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Collective Gravities Review - cover

Collective Gravities by Chloe N. Clark

Pub­li­ca­tion Date: 7 July 2020

Pub­lish­er: word west

Genre: Short Fiction

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In Col­lec­tive Grav­i­ties, some­thing mag­i­cal is always just beneath the sur­face — the zom­bie apoc­a­lypse hap­pens, but the world stays rel­a­tive­ly the same; a woman begins to feel the earth mov­ing beneath her feet. In this fan­tas­ti­cal, genre-bend­ing col­lec­tion, Chloe N. Clark launch­es read­ers from Iowa, to out­er space, and back again. Lyri­cal, fun­ny, and full of tran­scen­dent beau­ty, Col­lec­tive Grav­i­ties is a cause for cel­e­bra­tion: an astro­nom­i­cal­ly gift­ed writer, who, in twen­ty-six sto­ries, shows us an entire world (and beyond) full of heart­break, hope, redemp­tion, and wonder.

My Review

I can say with quite a bit of con­fi­dence that Chloe N. Clark is one of my favorite con­tem­po­rary authors. I’ve been fol­low­ing her on social media for a while, which first intro­duced me to her poems, sto­ries, and essays. Then, I had the chance to review Your Strange For­tune a while back. So, unsur­pris­ing­ly, I was thrilled to have the chance to read Col­lec­tive Grav­i­ties and explore a whole new world—quite literally.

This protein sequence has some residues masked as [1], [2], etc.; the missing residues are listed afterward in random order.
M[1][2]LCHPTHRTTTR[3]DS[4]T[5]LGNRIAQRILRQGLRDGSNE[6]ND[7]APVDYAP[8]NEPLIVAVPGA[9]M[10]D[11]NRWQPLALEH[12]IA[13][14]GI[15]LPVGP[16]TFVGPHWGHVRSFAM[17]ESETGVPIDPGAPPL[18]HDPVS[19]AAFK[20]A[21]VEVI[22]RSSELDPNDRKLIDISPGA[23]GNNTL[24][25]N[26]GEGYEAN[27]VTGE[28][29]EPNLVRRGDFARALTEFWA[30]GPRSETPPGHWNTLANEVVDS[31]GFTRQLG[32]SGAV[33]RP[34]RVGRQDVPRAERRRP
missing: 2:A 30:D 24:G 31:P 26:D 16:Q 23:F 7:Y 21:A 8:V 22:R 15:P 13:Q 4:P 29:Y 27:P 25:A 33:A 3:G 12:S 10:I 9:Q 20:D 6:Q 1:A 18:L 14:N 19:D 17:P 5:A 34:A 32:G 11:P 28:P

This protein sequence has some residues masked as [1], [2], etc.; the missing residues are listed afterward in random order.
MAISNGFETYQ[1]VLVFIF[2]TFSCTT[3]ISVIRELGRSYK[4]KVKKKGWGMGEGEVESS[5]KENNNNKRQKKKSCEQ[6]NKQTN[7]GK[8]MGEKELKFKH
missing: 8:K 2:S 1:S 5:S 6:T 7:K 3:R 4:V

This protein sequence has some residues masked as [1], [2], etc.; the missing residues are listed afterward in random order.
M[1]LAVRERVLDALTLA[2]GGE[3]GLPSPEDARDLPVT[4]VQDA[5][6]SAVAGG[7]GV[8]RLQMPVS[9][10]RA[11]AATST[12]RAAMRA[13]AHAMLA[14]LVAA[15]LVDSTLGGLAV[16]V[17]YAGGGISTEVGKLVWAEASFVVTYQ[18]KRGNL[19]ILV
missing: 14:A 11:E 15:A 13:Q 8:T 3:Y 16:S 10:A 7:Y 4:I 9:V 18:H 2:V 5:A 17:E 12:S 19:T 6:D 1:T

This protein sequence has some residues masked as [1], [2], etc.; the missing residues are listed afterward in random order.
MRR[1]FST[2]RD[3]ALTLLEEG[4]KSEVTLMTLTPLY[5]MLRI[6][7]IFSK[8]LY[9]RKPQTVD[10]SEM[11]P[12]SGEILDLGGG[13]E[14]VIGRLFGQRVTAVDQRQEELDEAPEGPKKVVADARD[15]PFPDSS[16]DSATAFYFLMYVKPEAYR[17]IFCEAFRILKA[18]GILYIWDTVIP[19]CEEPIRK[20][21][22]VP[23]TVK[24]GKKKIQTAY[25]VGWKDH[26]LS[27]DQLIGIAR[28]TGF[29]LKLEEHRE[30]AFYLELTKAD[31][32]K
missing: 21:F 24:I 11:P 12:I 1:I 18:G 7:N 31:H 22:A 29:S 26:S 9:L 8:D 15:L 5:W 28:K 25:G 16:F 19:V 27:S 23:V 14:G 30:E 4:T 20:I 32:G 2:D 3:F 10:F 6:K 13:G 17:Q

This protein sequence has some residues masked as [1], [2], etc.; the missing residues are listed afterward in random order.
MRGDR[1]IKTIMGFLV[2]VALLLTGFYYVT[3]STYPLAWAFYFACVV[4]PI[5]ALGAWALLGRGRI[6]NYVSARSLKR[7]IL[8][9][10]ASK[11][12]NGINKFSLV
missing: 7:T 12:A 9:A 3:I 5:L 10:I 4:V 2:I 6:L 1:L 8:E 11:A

This is one of a few short sto­ry col­lec­tions I’ve read over the past cou­ple of years and it’s tru­ly one of the best with­in that list. The book has so much to offer, includ­ing one piece that’s stuck with me, in particular. 

“The Col­lec­tive Grav­i­ty of Stars” begins with an incred­i­ble open­ing sen­tence: “It was an ordi­nary spring day when Cal­lie died.” Of course, that line leads into an equal­ly remark­able open­ing para­graph, and a sto­ry that’s noth­ing short of transformative. 

Cal­lie was twelve when she told her par­ents about the move­ments of the earth, though it had begun much ear­li­er in life. Some­times, when she thought hard enough, she could remem­ber being in her crib and feel­ing the earth rock­ing her, gen­tly as a lul­la­by. As a child, it was almost fun, the whirl, the rush.

—“The Col­lec­tive Grav­i­ty of Stars” from Col­lec­tive Grav­i­ties by Chloe N. Clark

Admit­ted­ly, this isn’t the only sto­ry that’s stayed in the back of my mind since I first picked up Col­lec­tive Grav­i­ties. But I won’t spoil the mag­ic of this col­lec­tion any fur­ther. I can sim­ply urge you to get your hands on a copy and expe­ri­ence it for yourself. 

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About the Author

Chloe N. Clark has nev­er met an Oreo she wouldn’t try. She writes poet­ry and fic­tion, and some essays about food, most­ly, but also does crit­i­cal schol­ar­ship in the his­to­ry of hor­ror, gen­der and sci­ence fic­tion, mon­stros­i­ty and oth­er­ing, and inclu­sive prac­tices in ped­a­gogy. She is the found­ing co-edi­tor-in-chief of online lit­er­ary jour­nal, Cot­ton Xenomorph.


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